The Cherokee County Sheriff’s Office is having a bad day.
In a Thursday statement, Sheriff Frank Reynolds tried to explain why department spokesperson Jay Baker pinned Tuesday’s massage parlor shootings on a 21-year-old white man’s “really bad day”—saying Baker was also having a tough time.
“Comments made by Cherokee County Sheriffs Office Captain Jay Baker have become the subject of much debate and anger,” Reynolds said. “In as much as his words were taken or construed as insensitive or inappropriate, they were not intended to disrespect any of the victims, the gravity of this tragedy, or express empathy or sympathy for the suspect.”
Reynolds added that while “there are simply no words to describe the degree of human suffering experienced” on Tuesday, “Captain Baker had a difficult task before him, and this was one of the hardest in his twenty-eight years in law enforcement.”
Robert Aaron Long is accused of killing eight people during a shooting rampage at three massage parlors in the Atlanta area on Tuesday night.
During a Wednesday news conference, Baker seemed to downplay the killings, telling reporters Long attributed it to his “sexual addiction” issues. Baker said Long targeted the spas to “take out that temptation.”
“He was pretty much fed up and had been kind of at the end of his rope,” Capt. Baker said during the joint news conference with the Atlanta Police Department. “Yesterday was a really bad day for him, and this is what he did.”
Police said Long, who was caught two hours after the shootings and allegedly confessed, insisted he didn’t intentionally target people of Asian descent. Still, police—including Baker—said the investigation was ongoing and the murders could still be categorized as a hate crime. On Thursday, Atlanta Police revealed Long has previously frequented at least two of the parlors he attacked.
And the fact that Long allegedly targeted Asian massage parlors and killed a half-dozen Asian women has spurred uproar online and among community leaders. Nearly 3,800 incidents of anti-Asian hate were reported between March 2020 and last month, according to Stop AAPI Hate, a national coalition documenting discrimination during the pandemic.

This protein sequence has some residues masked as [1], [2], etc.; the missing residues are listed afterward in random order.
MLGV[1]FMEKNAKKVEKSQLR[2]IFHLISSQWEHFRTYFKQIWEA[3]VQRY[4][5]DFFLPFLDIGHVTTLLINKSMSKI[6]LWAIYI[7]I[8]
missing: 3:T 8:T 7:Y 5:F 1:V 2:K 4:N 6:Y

Making matters worse, The Daily Beast found several photos on Baker’s personal Facebook page in which he promoted T-shirts with the slogan “COVID-19 imported virus from CHY-NA.”
And while Reynold’s statement does acknowledge the fury sparked by Baker’s comments, he seemed to glide over the deeper issue and ignored Baker’s own racism entirely.
Noting that he has known the captain “for many years,” Reynolds noted in his Thursday statement that Baker has “personal ties to the Asian community and his unwavering support and commitment to the citizens of Cherokee County are well known to many.” (As previously reported by The Daily Beast, Baker’s adopted brother, a Georgia Superior Court judge, was born in Vietnam to a woman there who had married an American soldier.)
“On behalf of the dedicated women and men of the Cherokee County Sheriff’s Office we regret any heartache Captain Baker’s words may have caused,” Reynolds concluded.
Shortly after the statement, the sheriff’s office told WSBTV that Baker will no longer act as a spokesperson for Long’s case as the department pending an internal review.
The racist t-shirt Baker was promoting—which, until the company’s website went offline, was being advertised for $22—includes a yellow biohazard symbol.
“Place your order while they last,” Baker wrote with a smiley face on a March 30, 2020 photo of the shirt.
In another April 2020 post that includes a photo of the t-shirts, Baker also wrote: “Love my shirt...Get yours while they last.”
The shirts appear to be printed by Deadline Appeal, an apparel company owned by a former deputy sheriff from Cherokee County. Deadline Apparel was also selling a T-shirt that featured a bat spreading its wings alongside the words: “Eat less bats.” Behind the bat was a picture of an open white takeout box with a pair of red chopsticks inside, with the phrase “No thank you.” The “Eat less bat” t-shirt was also sold for $22.
Weeks after Baker promoted the anti-Asian shirt on his personal social media, Deadline Apparel received a coronavirus-related $15,600 Paycheck Protection Program loan. While the loan—meant to provide support for small businesses during the pandemic—is relatively small, it was glaring given the company’s apparent willingness to produce racist products.
Baker, Deadline Apparel, and the sheriff’s office did not immediately respond to The Daily Beast’s requests for comment.